Understanding Microsoft Office Automation
Throughout this book, you've discovered how to leverage VBA to automate tasks, processes, and program flow. In this chapter, automation will take on a different meaning. Automation here will define the means of manipulating or controlling one application with another.
Why would you even want to control one application with another? Data-oriented processes quite often involve a succession of applications. It's not uncommon to see data being analyzed and aggregated in Excel, used in a PowerPoint presentation, and then e-mailed via Outlook.
The reality is that each Microsoft Office application has strengths that you routinely leverage through manual processes. With VBA, you can go further and automate the interactions between Excel and other Office applications.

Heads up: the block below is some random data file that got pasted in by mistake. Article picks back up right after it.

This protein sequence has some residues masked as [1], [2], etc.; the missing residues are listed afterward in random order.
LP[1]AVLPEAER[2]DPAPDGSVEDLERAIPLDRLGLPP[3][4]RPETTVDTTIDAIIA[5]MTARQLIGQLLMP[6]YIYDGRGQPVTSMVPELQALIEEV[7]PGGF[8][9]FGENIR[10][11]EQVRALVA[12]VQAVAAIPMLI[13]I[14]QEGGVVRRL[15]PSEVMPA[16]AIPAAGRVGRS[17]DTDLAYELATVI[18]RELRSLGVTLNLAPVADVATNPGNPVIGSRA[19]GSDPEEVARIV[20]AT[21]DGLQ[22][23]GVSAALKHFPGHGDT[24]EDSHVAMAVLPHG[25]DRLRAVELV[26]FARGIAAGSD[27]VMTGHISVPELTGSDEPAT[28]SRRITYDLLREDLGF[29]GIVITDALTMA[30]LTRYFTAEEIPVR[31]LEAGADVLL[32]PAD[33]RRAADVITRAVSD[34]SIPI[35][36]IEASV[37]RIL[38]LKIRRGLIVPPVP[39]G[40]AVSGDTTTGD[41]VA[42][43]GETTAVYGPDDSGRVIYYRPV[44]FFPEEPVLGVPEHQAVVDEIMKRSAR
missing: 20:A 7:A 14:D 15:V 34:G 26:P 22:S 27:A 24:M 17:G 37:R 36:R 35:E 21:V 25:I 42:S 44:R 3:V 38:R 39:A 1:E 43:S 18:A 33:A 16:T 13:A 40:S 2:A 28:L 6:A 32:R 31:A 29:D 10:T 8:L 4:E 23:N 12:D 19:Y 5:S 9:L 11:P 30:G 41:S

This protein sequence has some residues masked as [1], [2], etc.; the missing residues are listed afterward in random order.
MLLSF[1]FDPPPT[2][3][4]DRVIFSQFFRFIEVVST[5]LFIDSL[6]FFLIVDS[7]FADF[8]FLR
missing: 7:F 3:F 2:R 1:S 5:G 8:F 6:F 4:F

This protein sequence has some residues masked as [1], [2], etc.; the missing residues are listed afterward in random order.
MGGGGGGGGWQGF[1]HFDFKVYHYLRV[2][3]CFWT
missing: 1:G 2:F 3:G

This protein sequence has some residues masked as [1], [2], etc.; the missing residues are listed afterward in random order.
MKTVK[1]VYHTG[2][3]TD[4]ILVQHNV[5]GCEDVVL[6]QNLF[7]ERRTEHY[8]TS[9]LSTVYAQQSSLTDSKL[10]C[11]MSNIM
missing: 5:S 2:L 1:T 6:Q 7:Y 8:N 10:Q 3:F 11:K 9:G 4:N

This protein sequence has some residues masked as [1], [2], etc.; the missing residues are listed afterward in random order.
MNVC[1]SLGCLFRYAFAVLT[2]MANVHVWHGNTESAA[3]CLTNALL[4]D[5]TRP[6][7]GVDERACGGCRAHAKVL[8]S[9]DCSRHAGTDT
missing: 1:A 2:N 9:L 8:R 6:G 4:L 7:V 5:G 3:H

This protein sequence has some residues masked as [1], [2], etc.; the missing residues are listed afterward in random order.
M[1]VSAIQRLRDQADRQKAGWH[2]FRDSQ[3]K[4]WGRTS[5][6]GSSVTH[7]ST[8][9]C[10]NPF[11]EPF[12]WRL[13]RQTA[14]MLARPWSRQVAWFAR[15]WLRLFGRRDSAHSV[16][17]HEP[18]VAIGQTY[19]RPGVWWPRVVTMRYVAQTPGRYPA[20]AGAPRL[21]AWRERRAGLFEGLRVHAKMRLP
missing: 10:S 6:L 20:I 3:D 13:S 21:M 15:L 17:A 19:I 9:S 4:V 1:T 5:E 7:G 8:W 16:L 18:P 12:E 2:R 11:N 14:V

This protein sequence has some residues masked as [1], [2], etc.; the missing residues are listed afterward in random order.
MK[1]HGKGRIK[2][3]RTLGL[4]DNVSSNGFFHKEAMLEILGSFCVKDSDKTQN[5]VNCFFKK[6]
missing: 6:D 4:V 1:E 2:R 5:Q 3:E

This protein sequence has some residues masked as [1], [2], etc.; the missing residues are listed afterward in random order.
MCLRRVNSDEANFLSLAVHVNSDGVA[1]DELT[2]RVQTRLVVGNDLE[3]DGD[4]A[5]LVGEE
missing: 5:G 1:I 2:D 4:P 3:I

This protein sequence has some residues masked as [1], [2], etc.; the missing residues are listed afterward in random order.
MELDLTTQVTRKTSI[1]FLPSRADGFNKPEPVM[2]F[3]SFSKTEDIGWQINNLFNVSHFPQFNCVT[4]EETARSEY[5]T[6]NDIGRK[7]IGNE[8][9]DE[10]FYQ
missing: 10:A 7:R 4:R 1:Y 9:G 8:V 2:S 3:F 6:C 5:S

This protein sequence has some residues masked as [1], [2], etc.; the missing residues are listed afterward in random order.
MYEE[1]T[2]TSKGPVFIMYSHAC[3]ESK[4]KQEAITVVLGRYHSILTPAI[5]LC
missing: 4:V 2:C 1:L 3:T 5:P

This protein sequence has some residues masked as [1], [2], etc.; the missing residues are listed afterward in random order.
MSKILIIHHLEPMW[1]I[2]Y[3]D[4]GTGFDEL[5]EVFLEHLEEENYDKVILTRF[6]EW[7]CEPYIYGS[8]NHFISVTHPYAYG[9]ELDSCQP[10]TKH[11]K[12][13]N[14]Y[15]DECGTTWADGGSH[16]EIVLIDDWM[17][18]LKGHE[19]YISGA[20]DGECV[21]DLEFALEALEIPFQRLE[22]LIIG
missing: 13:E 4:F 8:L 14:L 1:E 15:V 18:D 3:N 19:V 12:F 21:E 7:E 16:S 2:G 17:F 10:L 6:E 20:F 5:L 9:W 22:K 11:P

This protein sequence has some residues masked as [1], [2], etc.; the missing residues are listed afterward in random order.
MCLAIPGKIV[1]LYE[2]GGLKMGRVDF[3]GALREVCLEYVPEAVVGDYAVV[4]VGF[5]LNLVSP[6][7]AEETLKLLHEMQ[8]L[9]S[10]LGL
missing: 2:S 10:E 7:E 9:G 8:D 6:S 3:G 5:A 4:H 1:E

Understanding the concept of binding
Each program in the Microsoft Office suite comes with its own Object Library. As you know, the Object Library is a kind of encyclopedia of all the objects, methods, and properties available in each Office application. Excel has its own object library, just as all the other Office applications have their own object library.
In order for Excel to be able to speak to another ...